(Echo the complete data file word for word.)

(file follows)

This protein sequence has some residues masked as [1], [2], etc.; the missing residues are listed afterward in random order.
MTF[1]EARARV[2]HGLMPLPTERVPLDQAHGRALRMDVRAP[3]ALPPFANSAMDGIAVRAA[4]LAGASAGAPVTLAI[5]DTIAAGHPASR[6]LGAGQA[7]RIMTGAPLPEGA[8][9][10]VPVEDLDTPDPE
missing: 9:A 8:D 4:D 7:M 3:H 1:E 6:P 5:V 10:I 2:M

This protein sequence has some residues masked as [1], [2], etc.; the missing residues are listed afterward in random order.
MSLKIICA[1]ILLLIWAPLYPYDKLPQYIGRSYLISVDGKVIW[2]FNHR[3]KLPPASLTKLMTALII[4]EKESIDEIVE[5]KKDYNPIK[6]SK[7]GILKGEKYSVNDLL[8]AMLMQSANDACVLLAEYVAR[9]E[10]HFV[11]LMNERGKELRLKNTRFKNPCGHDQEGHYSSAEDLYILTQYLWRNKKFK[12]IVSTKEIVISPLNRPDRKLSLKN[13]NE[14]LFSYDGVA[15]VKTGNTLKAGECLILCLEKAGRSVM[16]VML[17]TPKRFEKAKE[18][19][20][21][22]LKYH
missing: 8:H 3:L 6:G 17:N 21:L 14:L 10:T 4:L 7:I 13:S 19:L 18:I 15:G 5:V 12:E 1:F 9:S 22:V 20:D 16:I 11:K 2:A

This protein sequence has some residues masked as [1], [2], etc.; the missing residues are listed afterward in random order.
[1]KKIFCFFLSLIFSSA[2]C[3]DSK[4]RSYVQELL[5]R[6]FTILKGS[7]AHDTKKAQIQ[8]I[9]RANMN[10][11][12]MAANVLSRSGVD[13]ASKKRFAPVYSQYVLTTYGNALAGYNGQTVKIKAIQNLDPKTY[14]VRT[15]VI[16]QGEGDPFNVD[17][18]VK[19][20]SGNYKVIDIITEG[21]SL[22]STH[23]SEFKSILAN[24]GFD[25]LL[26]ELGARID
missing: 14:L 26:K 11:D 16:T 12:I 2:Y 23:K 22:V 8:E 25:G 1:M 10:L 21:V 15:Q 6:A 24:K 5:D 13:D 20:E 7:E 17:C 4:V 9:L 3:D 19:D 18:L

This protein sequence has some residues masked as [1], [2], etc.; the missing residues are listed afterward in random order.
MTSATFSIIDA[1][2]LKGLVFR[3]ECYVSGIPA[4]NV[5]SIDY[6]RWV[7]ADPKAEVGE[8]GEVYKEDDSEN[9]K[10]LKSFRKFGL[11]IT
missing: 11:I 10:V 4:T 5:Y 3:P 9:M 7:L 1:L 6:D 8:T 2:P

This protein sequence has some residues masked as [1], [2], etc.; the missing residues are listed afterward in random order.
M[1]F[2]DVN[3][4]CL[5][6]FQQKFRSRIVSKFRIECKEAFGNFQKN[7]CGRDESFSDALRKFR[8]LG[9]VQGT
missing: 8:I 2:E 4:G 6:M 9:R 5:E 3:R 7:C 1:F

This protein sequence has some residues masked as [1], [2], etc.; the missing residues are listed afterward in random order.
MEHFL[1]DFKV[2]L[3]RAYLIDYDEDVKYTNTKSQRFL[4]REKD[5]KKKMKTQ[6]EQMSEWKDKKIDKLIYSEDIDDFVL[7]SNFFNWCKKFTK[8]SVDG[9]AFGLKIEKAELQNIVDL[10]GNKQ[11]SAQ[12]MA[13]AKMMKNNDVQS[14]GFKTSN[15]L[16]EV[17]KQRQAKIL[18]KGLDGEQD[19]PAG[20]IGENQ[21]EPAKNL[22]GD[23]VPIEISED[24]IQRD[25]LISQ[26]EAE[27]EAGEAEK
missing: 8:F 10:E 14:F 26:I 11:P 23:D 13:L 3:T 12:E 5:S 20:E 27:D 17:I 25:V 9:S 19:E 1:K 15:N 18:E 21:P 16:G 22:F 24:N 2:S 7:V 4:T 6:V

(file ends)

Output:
This protein sequence has some residues masked as [1], [2], etc.; the missing residues are listed afterward in random order.
MTF[1]EARARV[2]HGLMPLPTERVPLDQAHGRALRMDVRAP[3]ALPPFANSAMDGIAVRAA[4]LAGASAGAPVTLAI[5]DTIAAGHPASR[6]LGAGQA[7]RIMTGAPLPEGA[8][9][10]VPVEDLDTPDPE
missing: 9:A 8:D 4:D 7:M 3:H 1:E 6:P 5:V 10:I 2:M

This protein sequence has some residues masked as [1], [2], etc.; the missing residues are listed afterward in random order.
MSLKIICA[1]ILLLIWAPLYPYDKLPQYIGRSYLISVDGKVIW[2]FNHR[3]KLPPASLTKLMTALII[4]EKESIDEIVE[5]KKDYNPIK[6]SK[7]GILKGEKYSVNDLL[8]AMLMQSANDACVLLAEYVAR[9]E[10]HFV[11]LMNERGKELRLKNTRFKNPCGHDQEGHYSSAEDLYILTQYLWRNKKFK[12]IVSTKEIVISPLNRPDRKLSLKN[13]NE[14]LFSYDGVA[15]VKTGNTLKAGECLILCLEKAGRSVM[16]VML[17]TPKRFEKAKE[18][19][20][21][22]LKYH
missing: 8:H 3:L 6:G 17:N 21:L 14:L 10:T 4:L 7:I 13:S 19:L 18:I 15:G 5:V 12:E 1:F 9:S 22:V 20:D 16:I 11:K 2:A

This protein sequence has some residues masked as [1], [2], etc.; the missing residues are listed afterward in random order.
[1]KKIFCFFLSLIFSSA[2]C[3]DSK[4]RSYVQELL[5]R[6]FTILKGS[7]AHDTKKAQIQ[8]I[9]RANMN[10][11][12]MAANVLSRSGVD[13]ASKKRFAPVYSQYVLTTYGNALAGYNGQTVKIKAIQNLDPKTY[14]VRT[15]VI[16]QGEGDPFNVD[17][18]VK[19][20]SGNYKVIDIITEG[21]SL[22]STH[23]SEFKSILAN[24]GFD[25]LL[26]ELGARID
missing: 14:L 26:K 11:D 16:T 12:I 2:Y 23:K 22:V 8:E 25:G 1:M 10:L 21:V 15:Q 6:A 24:K 5:D 13:D 20:E 7:E 17:C 4:V 9:L 3:D 19:D 18:L

This protein sequence has some residues masked as [1], [2], etc.; the missing residues are listed afterward in random order.
MTSATFSIIDA[1][2]LKGLVFR[3]ECYVSGIPA[4]NV[5]SIDY[6]RWV[7]ADPKAEVGE[8]GEVYKEDDSEN[9]K[10]LKSFRKFGL[11]IT
missing: 11:I 10:V 4:T 5:Y 3:P 9:M 7:L 1:L 6:D 8:T 2:P

This protein sequence has some residues masked as [1], [2], etc.; the missing residues are listed afterward in random order.
M[1]F[2]DVN[3][4]CL[5][6]FQQKFRSRIVSKFRIECKEAFGNFQKN[7]CGRDESFSDALRKFR[8]LG[9]VQGT
missing: 8:I 2:E 4:G 6:M 9:R 5:E 3:R 7:C 1:F

This protein sequence has some residues masked as [1], [2], etc.; the missing residues are listed afterward in random order.
MEHFL[1]DFKV[2]L[3]RAYLIDYDEDVKYTNTKSQRFL[4]REKD[5]KKKMKTQ[6]EQMSEWKDKKIDKLIYSEDIDDFVL[7]SNFFNWCKKFTK[8]SVDG[9]AFGLKIEKAELQNIVDL[10]GNKQ[11]SAQ[12]MA[13]AKMMKNNDVQS[14]GFKTSN[15]L[16]EV[17]KQRQAKIL[18]KGLDGEQD[19]PAG[20]IGENQ[21]EPAKNL[22]GD[23]VPIEISED[24]IQRD[25]LISQ[26]EAE[27]EAGEAEK
missing: 8:F 10:E 14:F 26:I 11:P 23:D 13:L 3:T 12:E 5:S 20:E 27:D 17:I 25:V 9:S 19:E 1:K 15:N 18:E 21:P 16:G 22:F 24:N 2:S 7:V 4:T 6:V